Convincing communities to establish an LMMA is never straightforward. While managing marine areas is not new, bridging traditional and scientific approaches to effectively manage marine areas can take some convincing.
Through the support of a USAID Programme, Sustainable Ecosystems Advanced (USAID SEA) Project, local champions have been honing their storytelling skills to convince other communities to manage their marine resources.
Champions supported through the SEA Project visited the Nikulukan village in Maluku Province and shared their stories at a village meeting. After a not-to-successful visit in the past, ILMMA’s latest attempt to persuade the village head to adopt the LMMA approach was a success.
By telling their own stories of success and what it takes to establish an LMMA, the Nikulukan village could see something for themselves if they come on board: have bigger fish, fish closer to their villages, and more fish.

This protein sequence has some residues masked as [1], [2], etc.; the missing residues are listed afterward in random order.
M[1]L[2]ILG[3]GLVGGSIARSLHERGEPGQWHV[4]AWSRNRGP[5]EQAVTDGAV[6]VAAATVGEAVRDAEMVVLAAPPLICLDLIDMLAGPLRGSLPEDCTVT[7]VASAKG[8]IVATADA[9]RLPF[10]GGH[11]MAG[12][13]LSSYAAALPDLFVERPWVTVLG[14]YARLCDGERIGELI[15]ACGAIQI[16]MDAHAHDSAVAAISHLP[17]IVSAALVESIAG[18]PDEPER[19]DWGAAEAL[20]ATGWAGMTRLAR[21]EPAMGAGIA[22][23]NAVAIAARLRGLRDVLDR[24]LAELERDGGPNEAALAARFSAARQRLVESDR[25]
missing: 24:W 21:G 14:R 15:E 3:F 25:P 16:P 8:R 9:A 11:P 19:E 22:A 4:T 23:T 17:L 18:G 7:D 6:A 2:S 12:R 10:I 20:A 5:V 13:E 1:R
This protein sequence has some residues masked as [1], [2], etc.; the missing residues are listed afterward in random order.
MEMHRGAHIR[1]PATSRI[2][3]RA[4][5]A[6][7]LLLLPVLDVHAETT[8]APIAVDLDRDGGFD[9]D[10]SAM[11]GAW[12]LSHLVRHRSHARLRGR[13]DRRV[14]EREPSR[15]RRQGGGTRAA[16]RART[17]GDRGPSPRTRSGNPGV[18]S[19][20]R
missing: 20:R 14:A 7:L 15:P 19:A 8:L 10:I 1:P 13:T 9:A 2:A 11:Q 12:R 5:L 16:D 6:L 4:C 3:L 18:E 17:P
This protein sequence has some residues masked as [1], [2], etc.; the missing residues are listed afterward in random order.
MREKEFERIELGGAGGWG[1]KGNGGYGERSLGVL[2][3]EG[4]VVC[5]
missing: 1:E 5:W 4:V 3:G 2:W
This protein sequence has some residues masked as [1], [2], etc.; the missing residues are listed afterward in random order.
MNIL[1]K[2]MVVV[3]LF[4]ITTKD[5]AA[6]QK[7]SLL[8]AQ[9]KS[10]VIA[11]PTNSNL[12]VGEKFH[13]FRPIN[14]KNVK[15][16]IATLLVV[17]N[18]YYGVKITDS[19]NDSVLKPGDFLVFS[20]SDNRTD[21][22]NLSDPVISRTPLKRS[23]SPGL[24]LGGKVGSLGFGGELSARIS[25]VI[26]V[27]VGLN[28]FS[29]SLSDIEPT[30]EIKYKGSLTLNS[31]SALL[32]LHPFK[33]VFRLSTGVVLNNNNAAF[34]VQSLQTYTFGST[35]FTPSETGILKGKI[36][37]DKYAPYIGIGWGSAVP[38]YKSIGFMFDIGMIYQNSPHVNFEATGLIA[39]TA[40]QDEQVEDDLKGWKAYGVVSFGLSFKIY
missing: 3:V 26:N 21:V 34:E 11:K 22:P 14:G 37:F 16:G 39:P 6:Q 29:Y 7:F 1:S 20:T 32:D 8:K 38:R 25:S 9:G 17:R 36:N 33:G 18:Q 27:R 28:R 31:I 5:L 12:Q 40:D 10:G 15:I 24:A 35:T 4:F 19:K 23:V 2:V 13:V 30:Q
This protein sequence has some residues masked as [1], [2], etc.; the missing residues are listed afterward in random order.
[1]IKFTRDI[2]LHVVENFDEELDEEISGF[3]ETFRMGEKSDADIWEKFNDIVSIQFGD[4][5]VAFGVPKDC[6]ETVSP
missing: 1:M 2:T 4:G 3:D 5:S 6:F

Focusing on the end-goal – improved livelihoods from increased marine yields and from developing tourism ventures around their beautiful, protected, marine and coastal areas – communities understand the value of implementing and enforcing regulations such as establishing and respecting no-take zones to protect important breeding sites or banning certain types of fishing gear.
This community outreach approach helps communities understand that they can improve the condition of their marine resources, including the catch of key species and overall environmental quality, by following some simple but important steps.
This story was adapted from a Talking SEA newsletter publication written by Sandra Tjan.
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